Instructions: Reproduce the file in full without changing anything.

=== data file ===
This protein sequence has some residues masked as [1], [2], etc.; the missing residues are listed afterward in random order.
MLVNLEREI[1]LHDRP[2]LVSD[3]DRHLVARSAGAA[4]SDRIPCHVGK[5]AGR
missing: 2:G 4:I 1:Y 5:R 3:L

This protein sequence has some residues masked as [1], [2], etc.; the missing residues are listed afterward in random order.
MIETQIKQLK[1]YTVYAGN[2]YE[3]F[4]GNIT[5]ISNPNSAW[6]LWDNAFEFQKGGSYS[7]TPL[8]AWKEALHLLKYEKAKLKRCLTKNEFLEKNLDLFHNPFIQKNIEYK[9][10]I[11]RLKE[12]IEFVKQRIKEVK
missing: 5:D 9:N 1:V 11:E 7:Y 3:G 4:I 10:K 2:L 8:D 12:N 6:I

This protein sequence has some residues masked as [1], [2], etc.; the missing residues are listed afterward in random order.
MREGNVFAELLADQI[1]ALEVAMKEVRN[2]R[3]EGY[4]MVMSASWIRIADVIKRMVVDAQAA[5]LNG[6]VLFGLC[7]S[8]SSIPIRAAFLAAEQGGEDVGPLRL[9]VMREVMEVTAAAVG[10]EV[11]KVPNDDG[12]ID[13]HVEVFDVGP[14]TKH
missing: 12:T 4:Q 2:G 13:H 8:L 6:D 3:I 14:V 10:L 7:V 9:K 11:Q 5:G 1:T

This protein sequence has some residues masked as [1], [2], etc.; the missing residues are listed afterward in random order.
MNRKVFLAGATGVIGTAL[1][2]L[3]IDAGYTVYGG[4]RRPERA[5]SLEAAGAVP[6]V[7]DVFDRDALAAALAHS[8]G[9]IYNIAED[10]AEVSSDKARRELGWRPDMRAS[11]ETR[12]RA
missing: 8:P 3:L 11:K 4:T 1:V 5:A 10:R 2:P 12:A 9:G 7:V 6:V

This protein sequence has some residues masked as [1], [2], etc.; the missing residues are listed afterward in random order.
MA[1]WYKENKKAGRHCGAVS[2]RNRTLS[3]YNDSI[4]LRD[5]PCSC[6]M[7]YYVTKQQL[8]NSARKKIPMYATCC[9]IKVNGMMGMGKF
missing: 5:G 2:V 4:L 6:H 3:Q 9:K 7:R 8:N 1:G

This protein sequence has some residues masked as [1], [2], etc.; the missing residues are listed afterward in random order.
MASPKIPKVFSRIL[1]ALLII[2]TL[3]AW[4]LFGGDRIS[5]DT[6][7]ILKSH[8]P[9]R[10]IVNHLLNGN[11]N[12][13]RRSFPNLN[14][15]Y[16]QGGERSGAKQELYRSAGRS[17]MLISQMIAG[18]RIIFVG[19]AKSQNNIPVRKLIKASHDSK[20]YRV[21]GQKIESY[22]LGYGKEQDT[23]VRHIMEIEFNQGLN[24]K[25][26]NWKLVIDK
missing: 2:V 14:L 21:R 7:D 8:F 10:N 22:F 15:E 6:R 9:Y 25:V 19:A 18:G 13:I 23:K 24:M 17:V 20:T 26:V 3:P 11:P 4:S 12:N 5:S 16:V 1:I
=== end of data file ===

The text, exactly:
This protein sequence has some residues masked as [1], [2], etc.; the missing residues are listed afterward in random order.
MLVNLEREI[1]LHDRP[2]LVSD[3]DRHLVARSAGAA[4]SDRIPCHVGK[5]AGR
missing: 2:G 4:I 1:Y 5:R 3:L

This protein sequence has some residues masked as [1], [2], etc.; the missing residues are listed afterward in random order.
MIETQIKQLK[1]YTVYAGN[2]YE[3]F[4]GNIT[5]ISNPNSAW[6]LWDNAFEFQKGGSYS[7]TPL[8]AWKEALHLLKYEKAKLKRCLTKNEFLEKNLDLFHNPFIQKNIEYK[9][10]I[11]RLKE[12]IEFVKQRIKEVK
missing: 5:D 9:N 1:V 11:E 7:Y 3:G 4:I 10:K 2:L 8:D 12:N 6:I

This protein sequence has some residues masked as [1], [2], etc.; the missing residues are listed afterward in random order.
MREGNVFAELLADQI[1]ALEVAMKEVRN[2]R[3]EGY[4]MVMSASWIRIADVIKRMVVDAQAA[5]LNG[6]VLFGLC[7]S[8]SSIPIRAAFLAAEQGGEDVGPLRL[9]VMREVMEVTAAAVG[10]EV[11]KVPNDDG[12]ID[13]HVEVFDVGP[14]TKH
missing: 12:T 4:Q 2:G 13:H 8:L 6:D 3:I 14:V 10:L 7:V 9:K 11:Q 5:G 1:T

This protein sequence has some residues masked as [1], [2], etc.; the missing residues are listed afterward in random order.
MNRKVFLAGATGVIGTAL[1][2]L[3]IDAGYTVYGG[4]RRPERA[5]SLEAAGAVP[6]V[7]DVFDRDALAAALAHS[8]G[9]IYNIAED[10]AEVSSDKARRELGWRPDMRAS[11]ETR[12]RA
missing: 8:P 3:L 11:K 4:T 1:V 5:A 10:R 2:P 12:A 9:G 7:V 6:V

This protein sequence has some residues masked as [1], [2], etc.; the missing residues are listed afterward in random order.
MA[1]WYKENKKAGRHCGAVS[2]RNRTLS[3]YNDSI[4]LRD[5]PCSC[6]M[7]YYVTKQQL[8]NSARKKIPMYATCC[9]IKVNGMMGMGKF
missing: 5:G 2:V 4:L 6:H 3:Q 9:K 7:R 8:N 1:G

This protein sequence has some residues masked as [1], [2], etc.; the missing residues are listed afterward in random order.
MASPKIPKVFSRIL[1]ALLII[2]TL[3]AW[4]LFGGDRIS[5]DT[6][7]ILKSH[8]P[9]R[10]IVNHLLNGN[11]N[12][13]RRSFPNLN[14][15]Y[16]QGGERSGAKQELYRSAGRS[17]MLISQMIAG[18]RIIFVG[19]AKSQNNIPVRKLIKASHDSK[20]YRV[21]GQKIESY[22]LGYGKEQDT[23]VRHIMEIEFNQGLN[24]K[25][26]NWKLVIDK
missing: 2:V 14:L 21:R 7:D 8:F 10:N 22:F 15:E 6:R 9:Y 25:V 19:A 18:G 13:I 23:K 24:M 17:V 20:T 26:V 3:P 11:P 4:S 12:N 5:S 16:V 1:I